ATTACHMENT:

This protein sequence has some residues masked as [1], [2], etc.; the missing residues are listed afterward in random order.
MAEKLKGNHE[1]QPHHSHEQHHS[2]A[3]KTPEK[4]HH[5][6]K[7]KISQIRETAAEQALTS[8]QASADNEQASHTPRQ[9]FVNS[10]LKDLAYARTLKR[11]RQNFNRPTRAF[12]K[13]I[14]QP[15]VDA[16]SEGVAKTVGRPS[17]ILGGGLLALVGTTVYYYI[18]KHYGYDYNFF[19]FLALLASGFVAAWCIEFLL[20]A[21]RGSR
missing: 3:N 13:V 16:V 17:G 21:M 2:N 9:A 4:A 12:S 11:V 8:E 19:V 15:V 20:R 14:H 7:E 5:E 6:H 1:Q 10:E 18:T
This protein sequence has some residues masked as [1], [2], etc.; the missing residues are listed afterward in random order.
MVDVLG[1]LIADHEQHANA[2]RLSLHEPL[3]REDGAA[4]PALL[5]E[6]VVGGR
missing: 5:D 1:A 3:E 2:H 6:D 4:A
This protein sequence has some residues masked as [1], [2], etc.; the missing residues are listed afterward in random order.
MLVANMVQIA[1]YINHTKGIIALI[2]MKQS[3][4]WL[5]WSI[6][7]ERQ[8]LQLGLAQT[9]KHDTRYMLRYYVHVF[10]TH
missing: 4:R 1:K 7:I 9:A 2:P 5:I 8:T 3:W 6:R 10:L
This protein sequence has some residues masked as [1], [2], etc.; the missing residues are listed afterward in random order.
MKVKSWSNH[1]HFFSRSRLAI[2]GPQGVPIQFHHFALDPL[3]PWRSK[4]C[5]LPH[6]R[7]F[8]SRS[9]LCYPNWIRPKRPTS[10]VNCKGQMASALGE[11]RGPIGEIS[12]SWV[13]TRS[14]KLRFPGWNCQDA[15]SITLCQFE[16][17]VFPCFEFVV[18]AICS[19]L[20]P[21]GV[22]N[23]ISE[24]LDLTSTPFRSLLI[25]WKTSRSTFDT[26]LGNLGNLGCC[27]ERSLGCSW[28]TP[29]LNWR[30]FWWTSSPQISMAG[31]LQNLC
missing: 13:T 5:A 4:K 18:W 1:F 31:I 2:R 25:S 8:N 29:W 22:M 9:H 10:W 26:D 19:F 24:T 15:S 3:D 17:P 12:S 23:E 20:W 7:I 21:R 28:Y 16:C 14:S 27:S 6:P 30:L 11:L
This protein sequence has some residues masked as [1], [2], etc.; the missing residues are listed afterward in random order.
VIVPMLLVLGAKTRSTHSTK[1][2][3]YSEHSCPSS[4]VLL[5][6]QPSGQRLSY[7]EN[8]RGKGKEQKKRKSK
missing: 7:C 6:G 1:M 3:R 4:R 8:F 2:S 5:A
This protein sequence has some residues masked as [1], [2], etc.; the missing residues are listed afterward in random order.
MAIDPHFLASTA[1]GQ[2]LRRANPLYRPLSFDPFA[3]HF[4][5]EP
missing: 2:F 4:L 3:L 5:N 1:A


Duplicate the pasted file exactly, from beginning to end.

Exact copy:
This protein sequence has some residues masked as [1], [2], etc.; the missing residues are listed afterward in random order.
MAEKLKGNHE[1]QPHHSHEQHHS[2]A[3]KTPEK[4]HH[5][6]K[7]KISQIRETAAEQALTS[8]QASADNEQASHTPRQ[9]FVNS[10]LKDLAYARTLKR[11]RQNFNRPTRAF[12]K[13]I[14]QP[15]VDA[16]SEGVAKTVGRPS[17]ILGGGLLALVGTTVYYYI[18]KHYGYDYNFF[19]FLALLASGFVAAWCIEFLL[20]A[21]RGSR
missing: 3:N 13:V 16:V 17:G 21:M 2:N 9:A 4:A 12:S 11:V 8:E 19:V 15:V 20:R 14:H 7:E 5:E 6:H 1:Q 10:E 18:T
This protein sequence has some residues masked as [1], [2], etc.; the missing residues are listed afterward in random order.
MVDVLG[1]LIADHEQHANA[2]RLSLHEPL[3]REDGAA[4]PALL[5]E[6]VVGGR
missing: 5:D 1:A 3:E 2:H 6:D 4:A
This protein sequence has some residues masked as [1], [2], etc.; the missing residues are listed afterward in random order.
MLVANMVQIA[1]YINHTKGIIALI[2]MKQS[3][4]WL[5]WSI[6][7]ERQ[8]LQLGLAQT[9]KHDTRYMLRYYVHVF[10]TH
missing: 4:R 1:K 7:I 9:A 2:P 5:I 8:T 3:W 6:R 10:L
This protein sequence has some residues masked as [1], [2], etc.; the missing residues are listed afterward in random order.
MKVKSWSNH[1]HFFSRSRLAI[2]GPQGVPIQFHHFALDPL[3]PWRSK[4]C[5]LPH[6]R[7]F[8]SRS[9]LCYPNWIRPKRPTS[10]VNCKGQMASALGE[11]RGPIGEIS[12]SWV[13]TRS[14]KLRFPGWNCQDA[15]SITLCQFE[16][17]VFPCFEFVV[18]AICS[19]L[20]P[21]GV[22]N[23]ISE[24]LDLTSTPFRSLLI[25]WKTSRSTFDT[26]LGNLGNLGCC[27]ERSLGCSW[28]TP[29]LNWR[30]FWWTSSPQISMAG[31]LQNLC
missing: 13:T 5:A 4:K 18:W 1:F 31:I 2:R 25:S 8:N 29:W 22:M 9:H 10:W 26:D 19:F 24:T 15:S 3:D 17:P 12:S 23:E 20:W 7:I 21:R 28:Y 16:C 14:S 27:S 6:P 30:L 11:L
This protein sequence has some residues masked as [1], [2], etc.; the missing residues are listed afterward in random order.
VIVPMLLVLGAKTRSTHSTK[1][2][3]YSEHSCPSS[4]VLL[5][6]QPSGQRLSY[7]EN[8]RGKGKEQKKRKSK
missing: 7:C 6:G 1:M 3:R 4:R 8:F 2:S 5:A
This protein sequence has some residues masked as [1], [2], etc.; the missing residues are listed afterward in random order.
MAIDPHFLASTA[1]GQ[2]LRRANPLYRPLSFDPFA[3]HF[4][5]EP
missing: 2:F 4:L 3:L 5:N 1:A